From Our Corner...
I have been invited to join a discussion group on “how we think” including folks from other countries. Here are some concepts that popped up in my preparation that should be avoided:
1.one level research---Recently I preached on the spiritual discipline of journaling. I emailed the PPT and sermon draft to Dr. Don Whitney (author of Spiritual Disciplines of the Christian Life and old friend) for comment. He politely took me to task for erroneous numbers. I had committed "one level" research: I didn't take time to research where an article I quoted got its numbers. A key part of research is to trace your "fact/quote/statement" back to primary sources whenever possible. No hearsay, no quotes without certainty of the source. That's why footnotes are in books. When compiling a sermon or Bible study, dig deeper than the first page of Google entries. The entry could spring from a person’s research bias for a pet theory, a prejudice, or a presupposition that has no basis in fact.
Another “one level research” is when I only read authors/articles that agree with my perspective. This week I picked up Lesslie Newbigin's Foolishness to the Greeks: The Gospel and Western Culture. I used it for a doctoral paper 10 yrs. ago and haven't opened it since. I was astonished at his depth and creativity. Being a British missionary to India and heavily involved in the World Council of Churches screamed “liberal” to me, but as to missions he was prophetic when applied to our world today. Be sure your reading is varied, and not just those who share your theology, political affiliation, or ethnic background.
2. binary thinking---This considers everything in an "either/or" scenario as if the two alternatives are the only two available. It tends to polarize and separate people into opposing camps. It is the lazy, path-of-least-resistance way to address an issue. Rarely is a decision a simple either/or choice; more times than not there are more options that require us to expand our frame of reference. In Luke 4 and elsewhere in the NT the Jews of the day were convinced Jesus could not POSSIBLY be the Christ because their messianic frame of reference was incomplete, too small, and never included a sacrificial lamb instead of a conquering Lion of Judah. Church impasses are rarely breached by binary thinking. This is why my first question is "have you considered ........", "what if we altered this. . .", or "what if we reframed it as . . ." Messy? Yes. Take more time? Yes. Are you more interested in labels for your respective "camp, tribe, or group" or a solution that is mutually beneficial?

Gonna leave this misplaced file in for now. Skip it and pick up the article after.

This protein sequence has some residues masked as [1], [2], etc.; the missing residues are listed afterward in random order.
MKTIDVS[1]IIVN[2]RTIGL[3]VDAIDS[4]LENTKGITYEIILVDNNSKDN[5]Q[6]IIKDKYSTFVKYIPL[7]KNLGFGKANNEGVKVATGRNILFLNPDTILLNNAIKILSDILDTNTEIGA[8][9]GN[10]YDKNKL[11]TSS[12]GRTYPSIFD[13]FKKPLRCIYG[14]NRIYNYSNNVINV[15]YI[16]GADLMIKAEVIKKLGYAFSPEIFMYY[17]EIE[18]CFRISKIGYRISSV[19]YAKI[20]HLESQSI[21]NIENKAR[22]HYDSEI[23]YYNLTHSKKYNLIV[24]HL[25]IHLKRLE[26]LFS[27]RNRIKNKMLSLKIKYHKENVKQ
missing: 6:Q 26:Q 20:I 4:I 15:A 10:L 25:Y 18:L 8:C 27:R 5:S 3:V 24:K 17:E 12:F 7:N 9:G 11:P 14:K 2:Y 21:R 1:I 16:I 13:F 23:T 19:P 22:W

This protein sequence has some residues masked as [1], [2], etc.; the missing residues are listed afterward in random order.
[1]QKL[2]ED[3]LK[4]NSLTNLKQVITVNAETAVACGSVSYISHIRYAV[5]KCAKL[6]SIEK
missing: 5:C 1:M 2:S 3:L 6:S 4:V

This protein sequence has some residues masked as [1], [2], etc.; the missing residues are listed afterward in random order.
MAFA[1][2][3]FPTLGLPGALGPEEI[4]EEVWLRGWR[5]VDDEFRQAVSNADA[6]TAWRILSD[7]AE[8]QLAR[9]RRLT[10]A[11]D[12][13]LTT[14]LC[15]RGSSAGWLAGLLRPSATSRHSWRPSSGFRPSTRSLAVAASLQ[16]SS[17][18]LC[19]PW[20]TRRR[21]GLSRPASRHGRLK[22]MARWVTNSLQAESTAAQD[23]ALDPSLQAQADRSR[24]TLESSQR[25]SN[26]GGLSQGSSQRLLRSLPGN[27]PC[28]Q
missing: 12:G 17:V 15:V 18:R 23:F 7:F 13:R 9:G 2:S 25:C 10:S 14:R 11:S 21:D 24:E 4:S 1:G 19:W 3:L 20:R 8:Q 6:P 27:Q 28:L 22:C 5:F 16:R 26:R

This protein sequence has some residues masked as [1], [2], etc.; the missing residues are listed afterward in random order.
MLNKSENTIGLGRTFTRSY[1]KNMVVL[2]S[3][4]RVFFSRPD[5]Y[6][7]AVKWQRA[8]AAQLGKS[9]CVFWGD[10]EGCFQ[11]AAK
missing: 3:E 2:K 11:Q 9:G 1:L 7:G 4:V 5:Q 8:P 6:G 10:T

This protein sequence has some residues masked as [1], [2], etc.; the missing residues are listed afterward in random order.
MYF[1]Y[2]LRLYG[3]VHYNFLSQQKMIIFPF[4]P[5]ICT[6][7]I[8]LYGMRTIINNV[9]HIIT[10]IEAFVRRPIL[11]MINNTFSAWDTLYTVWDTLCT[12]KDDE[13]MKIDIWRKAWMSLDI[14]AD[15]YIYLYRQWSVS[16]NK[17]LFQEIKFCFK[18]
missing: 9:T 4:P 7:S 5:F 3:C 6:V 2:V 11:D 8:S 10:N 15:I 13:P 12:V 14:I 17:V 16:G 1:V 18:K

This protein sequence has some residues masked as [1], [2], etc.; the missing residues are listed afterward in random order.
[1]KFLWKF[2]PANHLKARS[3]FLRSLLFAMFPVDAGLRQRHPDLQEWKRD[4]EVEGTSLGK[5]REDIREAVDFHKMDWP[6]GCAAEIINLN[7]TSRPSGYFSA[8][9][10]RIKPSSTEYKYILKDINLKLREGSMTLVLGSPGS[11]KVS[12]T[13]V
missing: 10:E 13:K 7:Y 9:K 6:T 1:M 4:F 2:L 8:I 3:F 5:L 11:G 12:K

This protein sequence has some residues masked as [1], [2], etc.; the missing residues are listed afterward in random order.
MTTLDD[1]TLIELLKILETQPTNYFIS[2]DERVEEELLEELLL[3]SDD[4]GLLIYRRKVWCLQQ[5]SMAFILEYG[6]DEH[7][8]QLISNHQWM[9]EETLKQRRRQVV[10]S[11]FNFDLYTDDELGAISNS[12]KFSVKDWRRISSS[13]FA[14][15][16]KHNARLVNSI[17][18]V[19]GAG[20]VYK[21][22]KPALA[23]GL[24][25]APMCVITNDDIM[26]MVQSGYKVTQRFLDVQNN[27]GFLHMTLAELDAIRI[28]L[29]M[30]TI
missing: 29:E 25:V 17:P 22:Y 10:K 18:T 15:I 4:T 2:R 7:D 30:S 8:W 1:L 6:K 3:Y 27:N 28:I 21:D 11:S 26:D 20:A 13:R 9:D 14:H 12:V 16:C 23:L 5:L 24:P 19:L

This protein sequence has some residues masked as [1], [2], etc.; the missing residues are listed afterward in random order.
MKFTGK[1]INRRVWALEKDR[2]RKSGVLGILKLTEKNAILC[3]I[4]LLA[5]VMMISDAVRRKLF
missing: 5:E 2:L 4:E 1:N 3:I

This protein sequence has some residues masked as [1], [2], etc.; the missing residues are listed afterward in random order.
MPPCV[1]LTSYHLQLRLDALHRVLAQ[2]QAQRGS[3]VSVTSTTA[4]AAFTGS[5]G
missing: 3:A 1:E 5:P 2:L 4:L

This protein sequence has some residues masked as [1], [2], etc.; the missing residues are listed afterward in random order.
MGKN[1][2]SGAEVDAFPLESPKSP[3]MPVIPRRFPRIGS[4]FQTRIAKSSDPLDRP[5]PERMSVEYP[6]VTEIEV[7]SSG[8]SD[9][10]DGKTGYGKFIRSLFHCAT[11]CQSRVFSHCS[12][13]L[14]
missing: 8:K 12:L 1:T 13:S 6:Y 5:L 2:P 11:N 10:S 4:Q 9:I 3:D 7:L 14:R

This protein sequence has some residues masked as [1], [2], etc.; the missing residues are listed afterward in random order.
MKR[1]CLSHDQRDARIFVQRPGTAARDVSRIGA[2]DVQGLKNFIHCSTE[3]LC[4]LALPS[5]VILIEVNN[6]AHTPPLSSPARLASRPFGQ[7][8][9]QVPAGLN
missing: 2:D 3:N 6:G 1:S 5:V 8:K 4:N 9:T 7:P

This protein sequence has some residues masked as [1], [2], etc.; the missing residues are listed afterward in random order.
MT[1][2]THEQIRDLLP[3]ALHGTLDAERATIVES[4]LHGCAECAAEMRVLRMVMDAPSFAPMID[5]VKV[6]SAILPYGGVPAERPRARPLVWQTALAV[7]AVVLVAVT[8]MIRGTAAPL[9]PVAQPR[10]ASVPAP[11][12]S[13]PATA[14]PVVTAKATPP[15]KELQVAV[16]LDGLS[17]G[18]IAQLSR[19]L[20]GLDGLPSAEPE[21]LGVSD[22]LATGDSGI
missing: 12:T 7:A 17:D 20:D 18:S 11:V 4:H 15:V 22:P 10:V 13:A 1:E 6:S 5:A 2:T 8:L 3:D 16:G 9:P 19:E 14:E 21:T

3. narrative ≠ truth---The ability to spin a plausible narrative does not necessarily equate with the truth just because it was spun. The only being in the universe allowed that privilege I worship. Whatever God says, does, or thinks is truth. We can debate that statement for hours, but no other being is granted such a license (Ps. 33.6-9). Narratives should be backed up with facts, experience, and evidence. When today's technology in audio and visual arenas combine with our loss of absolute truth in the public conscience, people become susceptible to that which titillates, entices, and overwhelms, and we lose our ability to discern, dissect, discuss, deliberate what we just heard or saw. YouTube, TikTok, Parler, the evening news, talking heads, politicians, even preachers, are all vulnerable to this. I often return to Mein Kampf (Hitler's book where he outlines his plans for Germany) to the place where he says you can get people to believe anything if you say it loud enough, often enough, passionately enough, and with conviction. One of the greatest God-gifts in the last forty years is the pause button. If you have cable or satellite TV, most broadcasts or programs will stop if you hit the pause button, and all DVD's do the same. Some speakers can become hypnotic over the course of their oration; consider the ideas they offer, not their skill at their presentation. Content over style.
Being Republican or Democrat does not obligate you to believe everything uttered by your preferred candidate or elected official. Just because you are Reformed, dispensational, or amillennial in your theology doesn't mean you have to believe everything your favorite author or podcaster says. Our standard for truth is the Word of God. When I can't find a clear path of understanding in its pages, the character of Christ coupled with the leading of His Spirit will guide my mind as I filter all I see and hear. (Prov. 3.13; John 16.13; Rom. 12.2; Eph. 1.17)